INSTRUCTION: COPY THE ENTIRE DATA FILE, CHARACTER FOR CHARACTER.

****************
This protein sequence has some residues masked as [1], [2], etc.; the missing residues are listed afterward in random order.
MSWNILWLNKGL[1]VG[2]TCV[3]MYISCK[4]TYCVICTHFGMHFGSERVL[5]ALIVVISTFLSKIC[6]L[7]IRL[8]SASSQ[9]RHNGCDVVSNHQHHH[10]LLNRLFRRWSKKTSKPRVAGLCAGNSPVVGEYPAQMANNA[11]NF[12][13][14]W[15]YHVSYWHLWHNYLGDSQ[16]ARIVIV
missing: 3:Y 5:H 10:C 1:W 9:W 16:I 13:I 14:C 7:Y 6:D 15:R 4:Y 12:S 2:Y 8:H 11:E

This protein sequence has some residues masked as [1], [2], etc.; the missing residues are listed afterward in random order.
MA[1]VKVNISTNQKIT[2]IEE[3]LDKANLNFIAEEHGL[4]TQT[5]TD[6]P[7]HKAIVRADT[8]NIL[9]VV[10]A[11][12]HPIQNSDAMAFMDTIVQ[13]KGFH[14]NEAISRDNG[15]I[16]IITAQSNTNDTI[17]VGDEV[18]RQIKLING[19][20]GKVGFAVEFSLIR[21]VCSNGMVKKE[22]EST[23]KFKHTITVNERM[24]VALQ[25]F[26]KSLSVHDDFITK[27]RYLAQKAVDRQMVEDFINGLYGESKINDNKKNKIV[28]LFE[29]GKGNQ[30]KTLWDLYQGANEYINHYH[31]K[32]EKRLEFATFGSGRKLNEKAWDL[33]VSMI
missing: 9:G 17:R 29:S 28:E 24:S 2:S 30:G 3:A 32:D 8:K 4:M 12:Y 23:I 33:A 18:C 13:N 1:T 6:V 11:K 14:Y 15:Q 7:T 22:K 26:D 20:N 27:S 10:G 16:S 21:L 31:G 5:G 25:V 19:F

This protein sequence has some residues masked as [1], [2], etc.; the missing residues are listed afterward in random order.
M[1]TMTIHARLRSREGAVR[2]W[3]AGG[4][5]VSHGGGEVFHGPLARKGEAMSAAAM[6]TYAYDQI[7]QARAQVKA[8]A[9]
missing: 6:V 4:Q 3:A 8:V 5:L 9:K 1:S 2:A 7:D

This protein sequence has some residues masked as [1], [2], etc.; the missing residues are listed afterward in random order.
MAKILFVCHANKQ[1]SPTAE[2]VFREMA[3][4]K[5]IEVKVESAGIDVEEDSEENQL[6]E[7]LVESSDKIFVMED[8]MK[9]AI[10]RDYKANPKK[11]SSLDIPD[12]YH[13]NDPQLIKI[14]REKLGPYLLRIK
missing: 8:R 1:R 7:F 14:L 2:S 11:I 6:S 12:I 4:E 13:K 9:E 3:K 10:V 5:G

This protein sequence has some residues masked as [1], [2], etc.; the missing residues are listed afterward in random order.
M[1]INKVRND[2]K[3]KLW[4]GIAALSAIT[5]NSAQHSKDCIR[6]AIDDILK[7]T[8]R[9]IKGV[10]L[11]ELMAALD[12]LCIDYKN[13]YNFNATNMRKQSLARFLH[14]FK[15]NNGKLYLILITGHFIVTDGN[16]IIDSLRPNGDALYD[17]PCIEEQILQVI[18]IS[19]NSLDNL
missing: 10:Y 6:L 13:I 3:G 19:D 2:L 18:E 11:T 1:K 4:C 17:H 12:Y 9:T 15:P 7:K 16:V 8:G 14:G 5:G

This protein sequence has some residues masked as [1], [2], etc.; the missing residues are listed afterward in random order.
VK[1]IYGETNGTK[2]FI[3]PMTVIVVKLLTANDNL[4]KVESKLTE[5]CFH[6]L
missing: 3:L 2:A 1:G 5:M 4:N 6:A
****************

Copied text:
This protein sequence has some residues masked as [1], [2], etc.; the missing residues are listed afterward in random order.
MSWNILWLNKGL[1]VG[2]TCV[3]MYISCK[4]TYCVICTHFGMHFGSERVL[5]ALIVVISTFLSKIC[6]L[7]IRL[8]SASSQ[9]RHNGCDVVSNHQHHH[10]LLNRLFRRWSKKTSKPRVAGLCAGNSPVVGEYPAQMANNA[11]NF[12][13][14]W[15]YHVSYWHLWHNYLGDSQ[16]ARIVIV
missing: 3:Y 5:H 10:C 1:W 9:W 16:I 13:I 14:C 7:Y 6:D 15:R 4:Y 12:S 2:Y 8:H 11:E

This protein sequence has some residues masked as [1], [2], etc.; the missing residues are listed afterward in random order.
MA[1]VKVNISTNQKIT[2]IEE[3]LDKANLNFIAEEHGL[4]TQT[5]TD[6]P[7]HKAIVRADT[8]NIL[9]VV[10]A[11][12]HPIQNSDAMAFMDTIVQ[13]KGFH[14]NEAISRDNG[15]I[16]IITAQSNTNDTI[17]VGDEV[18]RQIKLING[19][20]GKVGFAVEFSLIR[21]VCSNGMVKKE[22]EST[23]KFKHTITVNERM[24]VALQ[25]F[26]KSLSVHDDFITK[27]RYLAQKAVDRQMVEDFINGLYGESKINDNKKNKIV[28]LFE[29]GKGNQ[30]KTLWDLYQGANEYINHYH[31]K[32]EKRLEFATFGSGRKLNEKAWDL[33]VSMI
missing: 9:G 17:R 29:S 28:E 24:S 2:S 30:G 3:A 32:D 8:K 4:M 12:Y 23:I 33:A 18:C 13:N 1:T 6:V 11:K 14:Y 15:Q 7:T 22:K 26:D 20:N 27:S 10:G 16:S 21:L 31:G 5:G 25:V 19:F

This protein sequence has some residues masked as [1], [2], etc.; the missing residues are listed afterward in random order.
M[1]TMTIHARLRSREGAVR[2]W[3]AGG[4][5]VSHGGGEVFHGPLARKGEAMSAAAM[6]TYAYDQI[7]QARAQVKA[8]A[9]
missing: 6:V 4:Q 3:A 8:V 5:L 9:K 1:S 2:A 7:D

This protein sequence has some residues masked as [1], [2], etc.; the missing residues are listed afterward in random order.
MAKILFVCHANKQ[1]SPTAE[2]VFREMA[3][4]K[5]IEVKVESAGIDVEEDSEENQL[6]E[7]LVESSDKIFVMED[8]MK[9]AI[10]RDYKANPKK[11]SSLDIPD[12]YH[13]NDPQLIKI[14]REKLGPYLLRIK
missing: 8:R 1:R 7:F 14:L 2:S 11:I 6:S 12:I 4:E 13:K 9:E 3:K 10:V 5:G

This protein sequence has some residues masked as [1], [2], etc.; the missing residues are listed afterward in random order.
M[1]INKVRND[2]K[3]KLW[4]GIAALSAIT[5]NSAQHSKDCIR[6]AIDDILK[7]T[8]R[9]IKGV[10]L[11]ELMAALD[12]LCIDYKN[13]YNFNATNMRKQSLARFLH[14]FK[15]NNGKLYLILITGHFIVTDGN[16]IIDSLRPNGDALYD[17]PCIEEQILQVI[18]IS[19]NSLDNL
missing: 10:Y 6:L 13:I 3:G 19:D 2:L 18:E 11:T 1:K 4:C 17:H 12:Y 9:T 15:P 7:K 16:V 8:G 14:G 5:G

This protein sequence has some residues masked as [1], [2], etc.; the missing residues are listed afterward in random order.
VK[1]IYGETNGTK[2]FI[3]PMTVIVVKLLTANDNL[4]KVESKLTE[5]CFH[6]L
missing: 3:L 2:A 1:G 5:M 4:N 6:A